4 creative ways to manipulate your samples

In today’s ever-flowing sea of samples, music creators are presented with an endless amount of sounds to sift through and use in their work.

Do you ever stop and think about how awesome it is to have access to so much sonic goodness, while also realizing you’re sharing the same access with millions of others as well? What about that really cool loop you found on Splice, but then later stumbled across in a different beat online? Heartbreaking, I know. Luckily, in today’s day and age, music creators and sound designers have access to some powerful tools and techniques to truly make any sound their own. For those of you who don’t regularly manipulate your samples, here are four creative techniques that will help make your sounds feel more original.

We’ll be using this melody to demonstrate each technique:


1. Effects processing

Adding effects to your samples can open up entirely new sonic dimensions. If you’re looking to add more ambience or space, a good reverb or delay could do wonders. Looking to add more of an “edge” or “grit?” Try a distortion or overdrive plugin. A potentially beneficial approach to getting a unique sound from your samples is to simply experiment with your plugin settings and / or the sequence of your effects chain. Feeling a little bold? Try throwing an instance of iZotope’s VocalSynth 2 on your sample and tweak away.

Here’s what this technique sounds like in action:


2. Resampling

Another useful technique that helps make samples your own is resampling. In a nutshell, this technique involves you taking your original sample and re-recording it into your desired source (such as your DAW), with an effect of your liking, at a different sample rate / bit depth, etc. For example, imagine if you wanted to get a more authentic and warm sound; you could achieve this by resampling your audio through a vintage tape machine (or an emulation plugin). As you could imagine, the creative possibilities are endless with this technique.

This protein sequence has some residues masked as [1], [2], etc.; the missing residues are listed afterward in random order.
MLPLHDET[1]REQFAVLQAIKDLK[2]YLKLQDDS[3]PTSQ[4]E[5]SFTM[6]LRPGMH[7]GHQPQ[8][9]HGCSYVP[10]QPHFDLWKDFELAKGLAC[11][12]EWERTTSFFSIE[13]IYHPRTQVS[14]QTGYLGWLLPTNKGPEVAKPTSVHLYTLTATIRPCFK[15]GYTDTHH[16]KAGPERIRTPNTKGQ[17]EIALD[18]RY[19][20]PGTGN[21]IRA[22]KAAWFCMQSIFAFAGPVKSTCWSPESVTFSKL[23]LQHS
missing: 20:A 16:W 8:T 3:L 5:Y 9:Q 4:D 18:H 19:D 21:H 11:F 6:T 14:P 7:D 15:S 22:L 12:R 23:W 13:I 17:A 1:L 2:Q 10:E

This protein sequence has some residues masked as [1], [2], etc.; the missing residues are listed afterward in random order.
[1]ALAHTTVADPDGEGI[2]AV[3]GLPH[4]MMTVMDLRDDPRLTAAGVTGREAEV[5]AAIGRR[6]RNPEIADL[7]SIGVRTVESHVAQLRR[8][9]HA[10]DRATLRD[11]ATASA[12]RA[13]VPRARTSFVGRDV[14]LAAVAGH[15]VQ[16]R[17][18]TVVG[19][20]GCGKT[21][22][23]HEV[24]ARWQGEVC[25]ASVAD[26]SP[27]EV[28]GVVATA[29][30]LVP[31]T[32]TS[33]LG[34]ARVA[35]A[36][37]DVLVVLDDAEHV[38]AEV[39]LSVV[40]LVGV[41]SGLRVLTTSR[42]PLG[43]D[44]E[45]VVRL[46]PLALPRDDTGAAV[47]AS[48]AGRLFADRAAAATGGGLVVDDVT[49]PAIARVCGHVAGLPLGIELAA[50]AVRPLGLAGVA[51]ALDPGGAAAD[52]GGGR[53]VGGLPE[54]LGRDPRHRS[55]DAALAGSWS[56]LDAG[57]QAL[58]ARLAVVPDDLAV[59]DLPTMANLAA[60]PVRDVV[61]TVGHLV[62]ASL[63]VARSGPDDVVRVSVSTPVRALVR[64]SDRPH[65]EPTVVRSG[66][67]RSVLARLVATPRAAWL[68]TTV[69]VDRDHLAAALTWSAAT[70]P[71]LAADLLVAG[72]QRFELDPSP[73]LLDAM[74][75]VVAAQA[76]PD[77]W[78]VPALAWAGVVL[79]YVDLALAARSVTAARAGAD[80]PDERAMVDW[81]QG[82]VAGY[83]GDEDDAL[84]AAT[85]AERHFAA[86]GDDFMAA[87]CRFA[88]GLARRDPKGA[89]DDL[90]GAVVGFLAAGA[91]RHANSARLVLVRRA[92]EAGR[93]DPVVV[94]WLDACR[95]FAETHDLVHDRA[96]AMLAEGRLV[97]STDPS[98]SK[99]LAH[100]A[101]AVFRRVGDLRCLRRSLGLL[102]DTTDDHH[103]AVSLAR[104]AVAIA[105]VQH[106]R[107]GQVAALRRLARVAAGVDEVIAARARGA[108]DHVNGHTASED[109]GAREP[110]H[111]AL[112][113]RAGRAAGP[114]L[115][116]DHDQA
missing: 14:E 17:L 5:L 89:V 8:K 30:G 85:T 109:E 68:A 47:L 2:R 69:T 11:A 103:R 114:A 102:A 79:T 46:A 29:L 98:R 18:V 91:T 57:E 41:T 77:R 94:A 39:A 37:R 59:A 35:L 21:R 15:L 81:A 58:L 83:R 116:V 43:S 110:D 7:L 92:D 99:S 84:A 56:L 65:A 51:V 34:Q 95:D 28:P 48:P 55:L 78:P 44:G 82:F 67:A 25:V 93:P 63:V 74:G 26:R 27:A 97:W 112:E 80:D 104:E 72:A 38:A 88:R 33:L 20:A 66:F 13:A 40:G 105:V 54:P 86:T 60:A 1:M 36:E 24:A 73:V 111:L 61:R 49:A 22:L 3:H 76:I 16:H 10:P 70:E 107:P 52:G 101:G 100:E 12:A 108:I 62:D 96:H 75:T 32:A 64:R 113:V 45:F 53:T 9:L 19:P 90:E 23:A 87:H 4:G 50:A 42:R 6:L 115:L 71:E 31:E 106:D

Here’s what this technique sounds like in action:


3. Pitching / time stretching

One of the quickest and easiest ways to alter your samples is to change their pitch by a number of semitones or octaves until you arrive to a sweet spot. Time stretching is an equally popular and useful method, allowing you to take the duration of your sample and either stretch it inwards to make it shorter, or stretch it outwards to make the duration longer. You’d be surprised at the kinds of textures you can create from basic sounds, just by trying these simple techniques.

Here’s what this technique sounds like in action:


4. Chopping and rearranging

One of the most entertaining ways to manipulate a sample is to chop the audio into different pieces and rearrange its original pattern. Most DAWs nowadays come with their own native sampler plugins that’ll allow for users to do this. Reverses, glitches, and pitch automation go very well with this technique — plugins such as Effectrix, Glitch, and Looperator are great for these kinds of tasks.

Here’s what this technique sounds like in action:


How do you manipulate your sounds? Let us know in the comments below.

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October 1, 2019

D Morrow D Morrow is a Los Angeles-based music producer, sound designer, and audio engineer who also goes by the alias Mitrxxx. He is currently working with the CX Team at Splice.